Germany is drowning in a sea of hatred. No country is as plagued by far-right terrorism in Europe as the Bundesrepublik. Rarely is there a day without attacks on minorities and migrants.
The bellicose rhetoric of Alternative für Deutschland helps explain the violence. Some Germans say it’s responsible for it. If this weren’t Europe, it might be called an insurrection. Most of the elements are there.
How the political environment could have deteriorated to such a degree is shocking. Germany, after all, is the poster child for 21st Century Europe. It’s the country that overcame both fascism and communism and became a real democracy, with a strong constitution and civil society. That’s no small feat, especially given the popular support accorded the Third Reich until 1945.
I’m often reminded of this during public holidays and protests in my hometown, Berlin, which almost always promote democratic if not left-wing values. There’s something about it that still feels hard-won, in spite of the predictable messaging. World War II, after all, only ended thirty years ago. That is if you count the Cold War as a continuation of the same conflict, under a different name.
That’s why after a decade here, I find myself increasingly disheartened by the surge in far-right politics. Whenever one picks up a German newspaper or watches a news program on TV, the coverage is almost always focused on the far-right. Whether the topic is the AfD surging in a local election or the Reichsburger being arrested on weapons charges, it feels like the clock is being turned back in time.
Will the country’s democratic institutions survive? Germany could very well join the growing club of “managed” democracies, as the late American political scientist Sheldon Wolin called the United States. At it’s worst, of course, it could go the Russian route. If Alternative für Deutschland improves its standing in the next federal election, in 2021, it’s not unreasonable to fear something emerging in between.
That’s why I always force myself to attend every local demonstration I can. From their politics to the crowds they can muster, they provide a sense that there are other kinds of politics in Germany. Like the first Unteilbar protest, in October 2018. Over a quarter of a million people came out to protest against racism and xenophobia. None of the right-wing marches I’ve covered come even close.
This year’s International Women’s Day is another case in point. For the fortnight leading up to it, neighbourhoods such as mine, the southeastern borough of Neukölln, are overflowing with flyers, urging the locals to join marches, attend workshops, or strike for a day, to protest sexism in the workplace. From postal boxes to the walls of department stores, they’re impossible to avoid.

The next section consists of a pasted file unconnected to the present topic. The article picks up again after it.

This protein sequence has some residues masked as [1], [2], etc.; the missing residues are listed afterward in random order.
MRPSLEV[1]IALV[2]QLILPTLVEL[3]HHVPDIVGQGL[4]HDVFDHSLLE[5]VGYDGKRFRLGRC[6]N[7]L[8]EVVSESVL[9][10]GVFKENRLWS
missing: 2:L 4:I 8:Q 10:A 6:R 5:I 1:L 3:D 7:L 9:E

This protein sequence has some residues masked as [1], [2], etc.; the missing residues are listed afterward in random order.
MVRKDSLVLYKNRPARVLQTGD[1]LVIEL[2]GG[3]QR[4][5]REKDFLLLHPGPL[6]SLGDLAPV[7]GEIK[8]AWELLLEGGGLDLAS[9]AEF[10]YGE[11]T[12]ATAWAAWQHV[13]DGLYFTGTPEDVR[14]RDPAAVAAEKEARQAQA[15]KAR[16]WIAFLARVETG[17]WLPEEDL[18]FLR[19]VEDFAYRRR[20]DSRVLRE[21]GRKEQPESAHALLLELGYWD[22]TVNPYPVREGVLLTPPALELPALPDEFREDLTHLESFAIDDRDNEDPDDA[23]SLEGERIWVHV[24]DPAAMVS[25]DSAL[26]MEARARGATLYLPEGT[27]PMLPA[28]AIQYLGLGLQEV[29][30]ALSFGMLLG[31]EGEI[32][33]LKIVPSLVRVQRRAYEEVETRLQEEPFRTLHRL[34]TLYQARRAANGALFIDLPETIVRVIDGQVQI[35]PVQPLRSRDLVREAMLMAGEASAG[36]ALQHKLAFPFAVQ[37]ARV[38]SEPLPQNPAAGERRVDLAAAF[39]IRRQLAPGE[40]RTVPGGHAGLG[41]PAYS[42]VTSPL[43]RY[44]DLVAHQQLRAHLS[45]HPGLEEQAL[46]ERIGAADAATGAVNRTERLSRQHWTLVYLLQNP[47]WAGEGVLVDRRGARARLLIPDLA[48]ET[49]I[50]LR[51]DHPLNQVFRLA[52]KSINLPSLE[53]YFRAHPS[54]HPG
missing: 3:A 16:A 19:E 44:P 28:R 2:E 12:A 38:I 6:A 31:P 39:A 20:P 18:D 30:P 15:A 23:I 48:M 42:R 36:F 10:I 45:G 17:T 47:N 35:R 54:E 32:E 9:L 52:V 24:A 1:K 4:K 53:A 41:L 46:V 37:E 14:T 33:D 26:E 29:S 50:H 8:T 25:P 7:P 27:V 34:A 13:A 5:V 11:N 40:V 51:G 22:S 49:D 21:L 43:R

I didn’t always appreciate living in such communities. I used to feel that such messaging preached too much to the converted. I attended college and graduate school in archetypally liberal American cities such as Berkeley and Portland, where progressive politics was the norm. The Woodstock-cum-Portlandia stereotypes were real and often humorous. You had to work hard to find right-wingers.
But 1968 is long gone, pretty much everywhere, and many of the issues championed by the students and workers of the era are new again, albeit in different forms. Civil and human rights are being challenged in new ways across the board and religion is making a comeback again. One of the most underappreciated aspects of that in Europe has to do with gender.
For the last decade, a new family values politics has come to the fore, centred around the restoration of traditional gender roles and the restriction of reproductive rights. Such agendas are often obscured by the fact that gays and lesbians and minorities are often recruited as mascots by far-right parties, to help endow them with a falsely inclusive veneer.
Alternative für Deutschland’s queer Bundestag leader, former party co-chair Alice Weidel, is a perfect example. Few would argue that her leadership is an example of the progress women have made in German society since Hitler. But Weidel’s intense racism and conservative social mores expose her seniority for the lie that it is.
Walking through a protest staged by progressive German women, waving placards protesting everything from sexism and racism to state surveillance is a necessary shot in the arm for a society overrun by politicians like Weidel. If this is what Germany could be like, I’m all for it. That’s the country I moved to ten years ago and why I fear for its future the way I do today.
This photo essay begins with an advert for the Women’s Day demo and concludes with an image of one of Germany’s most historically significant philosophers. A Jewish woman, by the name of Hannah Arendt. Bicycling home from the demonstration, I saw the advert bearing her image, on a wall, in Kreuzberg. It was the perfect dénouement to what I’d just witnessed.
Photographs courtesy of the author. All rights reserved.